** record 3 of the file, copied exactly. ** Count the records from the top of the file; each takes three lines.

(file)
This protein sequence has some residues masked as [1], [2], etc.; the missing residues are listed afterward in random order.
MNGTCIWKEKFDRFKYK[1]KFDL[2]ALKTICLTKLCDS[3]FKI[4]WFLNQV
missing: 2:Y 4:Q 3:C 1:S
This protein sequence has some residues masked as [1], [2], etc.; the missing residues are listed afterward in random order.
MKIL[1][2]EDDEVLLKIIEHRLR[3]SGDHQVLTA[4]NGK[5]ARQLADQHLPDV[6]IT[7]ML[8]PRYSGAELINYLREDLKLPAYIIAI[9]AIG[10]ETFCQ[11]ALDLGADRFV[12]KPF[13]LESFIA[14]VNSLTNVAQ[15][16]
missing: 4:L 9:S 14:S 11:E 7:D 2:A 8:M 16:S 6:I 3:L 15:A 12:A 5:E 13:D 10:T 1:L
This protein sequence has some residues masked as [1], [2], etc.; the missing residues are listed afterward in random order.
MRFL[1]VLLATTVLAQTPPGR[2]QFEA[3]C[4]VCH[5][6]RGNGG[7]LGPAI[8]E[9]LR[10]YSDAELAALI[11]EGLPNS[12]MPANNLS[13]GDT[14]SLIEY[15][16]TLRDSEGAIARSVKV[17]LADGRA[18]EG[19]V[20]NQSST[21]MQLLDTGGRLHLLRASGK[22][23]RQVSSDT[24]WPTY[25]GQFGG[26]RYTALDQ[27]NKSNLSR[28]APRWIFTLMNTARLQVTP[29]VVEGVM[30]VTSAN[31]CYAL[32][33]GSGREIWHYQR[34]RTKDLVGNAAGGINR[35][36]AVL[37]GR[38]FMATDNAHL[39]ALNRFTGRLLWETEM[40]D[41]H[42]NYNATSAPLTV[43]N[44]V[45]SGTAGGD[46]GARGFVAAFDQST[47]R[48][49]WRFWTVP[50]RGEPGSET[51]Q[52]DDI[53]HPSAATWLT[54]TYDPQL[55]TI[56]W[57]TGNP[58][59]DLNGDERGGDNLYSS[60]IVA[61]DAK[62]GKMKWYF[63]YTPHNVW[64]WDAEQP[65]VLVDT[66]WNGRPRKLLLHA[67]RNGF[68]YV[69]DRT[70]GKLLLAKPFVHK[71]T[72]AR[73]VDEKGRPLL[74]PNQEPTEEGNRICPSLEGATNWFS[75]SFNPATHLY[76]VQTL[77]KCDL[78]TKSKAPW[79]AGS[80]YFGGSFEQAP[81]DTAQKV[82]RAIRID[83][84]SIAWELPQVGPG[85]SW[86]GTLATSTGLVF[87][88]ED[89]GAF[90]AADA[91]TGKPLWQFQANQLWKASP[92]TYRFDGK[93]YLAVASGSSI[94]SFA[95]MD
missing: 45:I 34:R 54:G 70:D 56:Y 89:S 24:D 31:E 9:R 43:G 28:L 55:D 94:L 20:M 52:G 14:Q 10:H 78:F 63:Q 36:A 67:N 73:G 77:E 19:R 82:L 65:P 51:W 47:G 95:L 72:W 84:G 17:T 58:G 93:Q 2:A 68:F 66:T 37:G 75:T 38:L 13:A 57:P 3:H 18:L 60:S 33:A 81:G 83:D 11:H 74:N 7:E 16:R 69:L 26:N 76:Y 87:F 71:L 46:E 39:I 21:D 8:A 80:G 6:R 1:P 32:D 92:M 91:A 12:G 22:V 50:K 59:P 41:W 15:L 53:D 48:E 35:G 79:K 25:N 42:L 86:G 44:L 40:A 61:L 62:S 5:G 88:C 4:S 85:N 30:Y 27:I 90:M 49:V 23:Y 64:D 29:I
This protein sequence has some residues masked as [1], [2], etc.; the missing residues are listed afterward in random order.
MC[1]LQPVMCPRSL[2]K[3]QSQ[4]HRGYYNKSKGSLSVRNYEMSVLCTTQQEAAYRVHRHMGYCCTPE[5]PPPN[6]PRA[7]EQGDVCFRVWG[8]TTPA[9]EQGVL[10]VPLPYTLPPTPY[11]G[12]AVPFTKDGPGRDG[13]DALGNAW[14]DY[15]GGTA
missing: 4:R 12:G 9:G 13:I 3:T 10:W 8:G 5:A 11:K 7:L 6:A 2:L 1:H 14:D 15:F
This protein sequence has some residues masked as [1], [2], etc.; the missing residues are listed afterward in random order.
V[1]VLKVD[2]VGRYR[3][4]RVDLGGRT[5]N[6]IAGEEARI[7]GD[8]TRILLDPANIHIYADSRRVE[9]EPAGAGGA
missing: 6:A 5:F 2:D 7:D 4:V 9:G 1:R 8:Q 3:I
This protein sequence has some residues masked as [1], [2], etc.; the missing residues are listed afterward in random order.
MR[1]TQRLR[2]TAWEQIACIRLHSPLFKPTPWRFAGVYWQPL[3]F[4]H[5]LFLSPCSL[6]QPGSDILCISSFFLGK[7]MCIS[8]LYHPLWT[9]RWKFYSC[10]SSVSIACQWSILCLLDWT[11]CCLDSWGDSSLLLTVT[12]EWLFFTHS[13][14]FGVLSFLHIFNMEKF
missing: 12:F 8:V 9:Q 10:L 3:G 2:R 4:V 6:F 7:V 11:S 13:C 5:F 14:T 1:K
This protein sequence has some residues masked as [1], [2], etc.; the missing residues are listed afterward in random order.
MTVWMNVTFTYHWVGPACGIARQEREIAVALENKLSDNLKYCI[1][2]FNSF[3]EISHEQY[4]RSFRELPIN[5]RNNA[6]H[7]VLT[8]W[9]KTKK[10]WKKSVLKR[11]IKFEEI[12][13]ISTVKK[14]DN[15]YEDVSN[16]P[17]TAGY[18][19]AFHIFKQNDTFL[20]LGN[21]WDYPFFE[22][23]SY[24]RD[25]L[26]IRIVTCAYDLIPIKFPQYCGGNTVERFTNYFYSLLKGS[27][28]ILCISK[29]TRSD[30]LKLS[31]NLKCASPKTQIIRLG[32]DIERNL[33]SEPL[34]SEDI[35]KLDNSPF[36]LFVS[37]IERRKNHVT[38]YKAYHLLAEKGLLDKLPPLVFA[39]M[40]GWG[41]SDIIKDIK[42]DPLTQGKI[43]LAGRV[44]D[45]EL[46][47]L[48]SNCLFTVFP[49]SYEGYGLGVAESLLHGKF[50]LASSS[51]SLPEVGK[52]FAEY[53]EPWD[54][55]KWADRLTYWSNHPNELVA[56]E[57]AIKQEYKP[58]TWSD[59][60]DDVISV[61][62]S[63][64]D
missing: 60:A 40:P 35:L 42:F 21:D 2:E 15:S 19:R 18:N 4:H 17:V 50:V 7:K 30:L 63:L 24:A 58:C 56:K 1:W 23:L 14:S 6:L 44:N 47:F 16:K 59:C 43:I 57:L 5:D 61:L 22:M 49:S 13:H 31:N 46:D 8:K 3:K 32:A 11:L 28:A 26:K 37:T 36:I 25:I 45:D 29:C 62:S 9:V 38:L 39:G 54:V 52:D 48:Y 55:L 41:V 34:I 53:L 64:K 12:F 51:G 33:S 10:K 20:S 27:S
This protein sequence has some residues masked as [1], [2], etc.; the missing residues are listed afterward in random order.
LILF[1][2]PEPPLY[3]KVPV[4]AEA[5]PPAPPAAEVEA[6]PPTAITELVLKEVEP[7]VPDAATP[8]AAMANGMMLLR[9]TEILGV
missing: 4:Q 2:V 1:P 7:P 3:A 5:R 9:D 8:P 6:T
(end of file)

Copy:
This protein sequence has some residues masked as [1], [2], etc.; the missing residues are listed afterward in random order.
MRFL[1]VLLATTVLAQTPPGR[2]QFEA[3]C[4]VCH[5][6]RGNGG[7]LGPAI[8]E[9]LR[10]YSDAELAALI[11]EGLPNS[12]MPANNLS[13]GDT[14]SLIEY[15][16]TLRDSEGAIARSVKV[17]LADGRA[18]EG[19]V[20]NQSST[21]MQLLDTGGRLHLLRASGK[22][23]RQVSSDT[24]WPTY[25]GQFGG[26]RYTALDQ[27]NKSNLSR[28]APRWIFTLMNTARLQVTP[29]VVEGVM[30]VTSAN[31]CYAL[32][33]GSGREIWHYQR[34]RTKDLVGNAAGGINR[35][36]AVL[37]GR[38]FMATDNAHL[39]ALNRFTGRLLWETEM[40]D[41]H[42]NYNATSAPLTV[43]N[44]V[45]SGTAGGD[46]GARGFVAAFDQST[47]R[48][49]WRFWTVP[50]RGEPGSET[51]Q[52]DDI[53]HPSAATWLT[54]TYDPQL[55]TI[56]W[57]TGNP[58][59]DLNGDERGGDNLYSS[60]IVA[61]DAK[62]GKMKWYF[63]YTPHNVW[64]WDAEQP[65]VLVDT[66]WNGRPRKLLLHA[67]RNGF[68]YV[69]DRT[70]GKLLLAKPFVHK[71]T[72]AR[73]VDEKGRPLL[74]PNQEPTEEGNRICPSLEGATNWFS[75]SFNPATHLY[76]VQTL[77]KCDL[78]TKSKAPW[79]AGS[80]YFGGSFEQAP[81]DTAQKV[82]RAIRID[83][84]SIAWELPQVGPG[85]SW[86]GTLATSTGLVF[87][88]ED[89]GAF[90]AADA[91]TGKPLWQFQANQLWKASP[92]TYRFDGK[93]YLAVASGSSI[94]SFA[95]MD
missing: 45:I 34:R 54:G 70:D 56:Y 89:S 24:D 31:E 9:R 43:G 28:L 55:D 94:L 20:M 52:G 14:Q 10:H 78:F 63:Q 36:A 67:N 73:G 77:E 19:R 82:L 65:P 51:W 47:G 95:L 72:W 84:G 17:T 58:G 93:Q 2:A 68:F 66:T 37:G 75:T 38:L 13:A 57:P 3:H 18:L 60:S 33:A 81:G 83:D 11:H 74:N 7:E 16:R 69:L 26:N 76:Y 87:F 71:L 46:E 39:I 21:D 8:A 80:G 6:R 1:P 32:D 92:M 91:A 12:G 22:V 50:K 59:P 41:W 15:L 53:D 48:E 35:G 79:K 25:N 42:L 86:G 44:L 40:A 61:L 62:S 5:G 88:C 4:S 85:N 30:Y 27:I 90:M 49:V 23:Y 64:D 29:I